Pelion or Pelium (Modern Greek: Πήλιο, Pílio; Ancient Greek/Katharevousa: Πήλιον. Pēlion) is a mountain at the southeastern part of Thessaly in central Greece, forming a hook-like peninsula between the Pagasetic Gulf and the Aegean Sea.
Pelion is considered one of the most beautiful mountains in Greece and is a popular tourist attraction throughout the year: hiking trails and stone paths give access to springs, coves and numerous beaches, sandy or pebbly, set among lusciously green slopes. Pelion is an amply watered mountain with an abundance of springs, gorges, streams and rivulets.
Pelion's twenty-four villages retain traditional Pelian architecture and construction, with stone buildings made out of expertly carved local grey, blue, or green slate and red clay. They are built on terraces on the slopes and offer stunning vistas of the surrounding slopes and the sea.
Ano (Upper) Gatzea is a scenic settlement of central Pelion, built at an altitude of 100m and surrounded by olive groves. It’s a charming place ideal for walks and for reaching out nearby villages.
Start your walk from the outstanding church of Euagelistrias, a three aisled basilica of 1933 with an exceptional interior. Continue your visit to the village’s old railway station and walk along the rail where the famous Pelion train Moutzouris travels. On the village outskirts, you will find the three bridges from where the train passes constructed by the Italian mechanic, Evaristo De Chirico.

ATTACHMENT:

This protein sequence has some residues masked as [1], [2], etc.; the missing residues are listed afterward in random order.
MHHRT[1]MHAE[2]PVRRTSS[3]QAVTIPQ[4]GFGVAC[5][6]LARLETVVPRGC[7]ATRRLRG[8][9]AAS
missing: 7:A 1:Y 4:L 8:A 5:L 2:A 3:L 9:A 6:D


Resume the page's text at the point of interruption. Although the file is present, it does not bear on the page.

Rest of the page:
At only 2.5 km from the village, you will find the impressive monastery of Agia Triada (Holy Trinity), near the homonymous settlement. It is built on top of a hill full of olive trees at an altitude of 240m and with great view towards the Pagasetic Sea. It dates from 1816, belonging to the Mount Athos monastery of Megistis Lauras, and currently operates as a male monastery. The fact that the monastery is walled and has a tower on its north side makes it look like a castle, however its impressive characteristic is the big cross standing 12m tall and is clearly seen from sea level. The church inside is dedicated to Agia Triada and the monastery celebrates on Whit Monday. Within the monastery are three chapels: Agios Athanasios, Panagias (Virgin Mary) and Agion Myroforon.
Before leaving the village, visit the Olive Museum, located in a stone building near the railway station square. There you will have the chance to see various items and tools used for the collection, process and trade of olives that central Pelion is famous for.